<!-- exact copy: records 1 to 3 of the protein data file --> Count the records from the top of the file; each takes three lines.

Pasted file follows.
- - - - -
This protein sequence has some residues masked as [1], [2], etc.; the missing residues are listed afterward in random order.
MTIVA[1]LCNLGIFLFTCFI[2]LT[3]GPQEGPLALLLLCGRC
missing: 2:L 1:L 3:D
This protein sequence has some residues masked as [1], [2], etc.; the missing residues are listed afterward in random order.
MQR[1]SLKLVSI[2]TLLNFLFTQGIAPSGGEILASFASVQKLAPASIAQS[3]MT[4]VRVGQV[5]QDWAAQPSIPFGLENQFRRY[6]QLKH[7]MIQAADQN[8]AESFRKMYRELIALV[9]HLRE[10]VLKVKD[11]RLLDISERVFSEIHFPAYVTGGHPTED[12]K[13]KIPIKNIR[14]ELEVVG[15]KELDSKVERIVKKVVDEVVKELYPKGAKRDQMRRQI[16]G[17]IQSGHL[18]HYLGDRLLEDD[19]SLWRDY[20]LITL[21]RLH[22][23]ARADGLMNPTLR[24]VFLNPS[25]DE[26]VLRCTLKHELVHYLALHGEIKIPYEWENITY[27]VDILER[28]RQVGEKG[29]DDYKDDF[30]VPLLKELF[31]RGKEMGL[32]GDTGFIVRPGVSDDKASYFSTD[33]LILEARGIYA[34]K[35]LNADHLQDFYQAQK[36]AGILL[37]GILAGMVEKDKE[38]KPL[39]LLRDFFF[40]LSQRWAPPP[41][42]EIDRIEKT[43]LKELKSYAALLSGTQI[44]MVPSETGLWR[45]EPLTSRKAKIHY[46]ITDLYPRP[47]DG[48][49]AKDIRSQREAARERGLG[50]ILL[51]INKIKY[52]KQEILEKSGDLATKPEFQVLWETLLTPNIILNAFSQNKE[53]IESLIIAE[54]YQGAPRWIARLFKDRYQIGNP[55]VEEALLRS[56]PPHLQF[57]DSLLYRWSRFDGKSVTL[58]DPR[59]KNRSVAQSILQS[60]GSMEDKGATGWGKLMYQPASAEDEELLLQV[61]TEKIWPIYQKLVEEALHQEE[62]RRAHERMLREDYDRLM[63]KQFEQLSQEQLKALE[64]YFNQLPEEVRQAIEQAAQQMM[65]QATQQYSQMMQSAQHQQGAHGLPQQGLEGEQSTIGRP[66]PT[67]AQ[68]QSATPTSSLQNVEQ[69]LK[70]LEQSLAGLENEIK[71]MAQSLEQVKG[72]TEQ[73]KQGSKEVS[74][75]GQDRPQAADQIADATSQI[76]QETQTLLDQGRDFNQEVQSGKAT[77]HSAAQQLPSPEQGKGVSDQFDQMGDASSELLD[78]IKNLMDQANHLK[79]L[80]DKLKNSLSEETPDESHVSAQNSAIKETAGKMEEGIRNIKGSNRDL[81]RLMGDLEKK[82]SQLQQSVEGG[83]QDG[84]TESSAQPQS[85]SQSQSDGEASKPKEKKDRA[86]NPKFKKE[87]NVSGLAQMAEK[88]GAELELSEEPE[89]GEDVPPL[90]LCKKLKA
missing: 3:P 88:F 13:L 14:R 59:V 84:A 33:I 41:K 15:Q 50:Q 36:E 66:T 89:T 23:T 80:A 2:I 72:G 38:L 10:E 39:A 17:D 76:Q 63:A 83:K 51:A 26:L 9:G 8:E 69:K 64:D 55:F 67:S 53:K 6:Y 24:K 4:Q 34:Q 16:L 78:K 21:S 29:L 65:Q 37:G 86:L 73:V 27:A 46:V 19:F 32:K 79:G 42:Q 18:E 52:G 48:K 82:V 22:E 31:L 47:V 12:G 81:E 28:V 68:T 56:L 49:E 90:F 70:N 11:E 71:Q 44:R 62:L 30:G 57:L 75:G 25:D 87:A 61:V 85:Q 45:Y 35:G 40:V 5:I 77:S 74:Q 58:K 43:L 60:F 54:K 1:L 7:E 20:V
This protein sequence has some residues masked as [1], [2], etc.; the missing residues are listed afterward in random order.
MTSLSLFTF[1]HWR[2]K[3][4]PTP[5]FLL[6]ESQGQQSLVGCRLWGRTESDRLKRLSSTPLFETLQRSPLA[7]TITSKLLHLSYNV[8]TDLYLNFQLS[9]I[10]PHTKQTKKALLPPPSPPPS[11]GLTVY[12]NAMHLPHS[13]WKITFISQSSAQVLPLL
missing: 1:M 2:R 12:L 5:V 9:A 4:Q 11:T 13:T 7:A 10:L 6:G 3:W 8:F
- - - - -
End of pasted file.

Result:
This protein sequence has some residues masked as [1], [2], etc.; the missing residues are listed afterward in random order.
MTIVA[1]LCNLGIFLFTCFI[2]LT[3]GPQEGPLALLLLCGRC
missing: 2:L 1:L 3:D
This protein sequence has some residues masked as [1], [2], etc.; the missing residues are listed afterward in random order.
MQR[1]SLKLVSI[2]TLLNFLFTQGIAPSGGEILASFASVQKLAPASIAQS[3]MT[4]VRVGQV[5]QDWAAQPSIPFGLENQFRRY[6]QLKH[7]MIQAADQN[8]AESFRKMYRELIALV[9]HLRE[10]VLKVKD[11]RLLDISERVFSEIHFPAYVTGGHPTED[12]K[13]KIPIKNIR[14]ELEVVG[15]KELDSKVERIVKKVVDEVVKELYPKGAKRDQMRRQI[16]G[17]IQSGHL[18]HYLGDRLLEDD[19]SLWRDY[20]LITL[21]RLH[22][23]ARADGLMNPTLR[24]VFLNPS[25]DE[26]VLRCTLKHELVHYLALHGEIKIPYEWENITY[27]VDILER[28]RQVGEKG[29]DDYKDDF[30]VPLLKELF[31]RGKEMGL[32]GDTGFIVRPGVSDDKASYFSTD[33]LILEARGIYA[34]K[35]LNADHLQDFYQAQK[36]AGILL[37]GILAGMVEKDKE[38]KPL[39]LLRDFFF[40]LSQRWAPPP[41][42]EIDRIEKT[43]LKELKSYAALLSGTQI[44]MVPSETGLWR[45]EPLTSRKAKIHY[46]ITDLYPRP[47]DG[48][49]AKDIRSQREAARERGLG[50]ILL[51]INKIKY[52]KQEILEKSGDLATKPEFQVLWETLLTPNIILNAFSQNKE[53]IESLIIAE[54]YQGAPRWIARLFKDRYQIGNP[55]VEEALLRS[56]PPHLQF[57]DSLLYRWSRFDGKSVTL[58]DPR[59]KNRSVAQSILQS[60]GSMEDKGATGWGKLMYQPASAEDEELLLQV[61]TEKIWPIYQKLVEEALHQEE[62]RRAHERMLREDYDRLM[63]KQFEQLSQEQLKALE[64]YFNQLPEEVRQAIEQAAQQMM[65]QATQQYSQMMQSAQHQQGAHGLPQQGLEGEQSTIGRP[66]PT[67]AQ[68]QSATPTSSLQNVEQ[69]LK[70]LEQSLAGLENEIK[71]MAQSLEQVKG[72]TEQ[73]KQGSKEVS[74][75]GQDRPQAADQIADATSQI[76]QETQTLLDQGRDFNQEVQSGKAT[77]HSAAQQLPSPEQGKGVSDQFDQMGDASSELLD[78]IKNLMDQANHLK[79]L[80]DKLKNSLSEETPDESHVSAQNSAIKETAGKMEEGIRNIKGSNRDL[81]RLMGDLEKK[82]SQLQQSVEGG[83]QDG[84]TESSAQPQS[85]SQSQSDGEASKPKEKKDRA[86]NPKFKKE[87]NVSGLAQMAEK[88]GAELELSEEPE[89]GEDVPPL[90]LCKKLKA
missing: 3:P 88:F 13:L 14:R 59:V 84:A 33:I 41:K 15:Q 50:Q 36:E 66:T 89:T 23:T 80:A 2:I 72:G 38:L 10:E 39:A 17:D 76:Q 63:A 83:K 51:A 26:L 9:G 8:E 69:K 64:D 55:F 67:S 53:K 6:Y 24:K 4:Q 34:Q 16:L 78:K 21:S 29:L 65:Q 37:G 86:L 73:V 27:A 46:V 19:F 32:K 79:G 42:Q 18:E 52:G 48:K 82:V 22:E 31:L 47:V 12:G 81:E 28:V 68:T 56:L 49:E 90:F 70:N 11:E 71:Q 44:R 62:L 30:G 57:L 75:G 25:D 87:A 61:V 85:Q 45:Y 35:G 40:V 5:I 77:S 74:Q 58:K 43:L 60:F 54:K 1:L 7:E 20:V
This protein sequence has some residues masked as [1], [2], etc.; the missing residues are listed afterward in random order.
MTSLSLFTF[1]HWR[2]K[3][4]PTP[5]FLL[6]ESQGQQSLVGCRLWGRTESDRLKRLSSTPLFETLQRSPLA[7]TITSKLLHLSYNV[8]TDLYLNFQLS[9]I[10]PHTKQTKKALLPPPSPPPS[11]GLTVY[12]NAMHLPHS[13]WKITFISQSSAQVLPLL
missing: 1:M 2:R 12:L 5:V 9:A 4:Q 11:T 13:T 7:A 10:L 6:G 3:W 8:F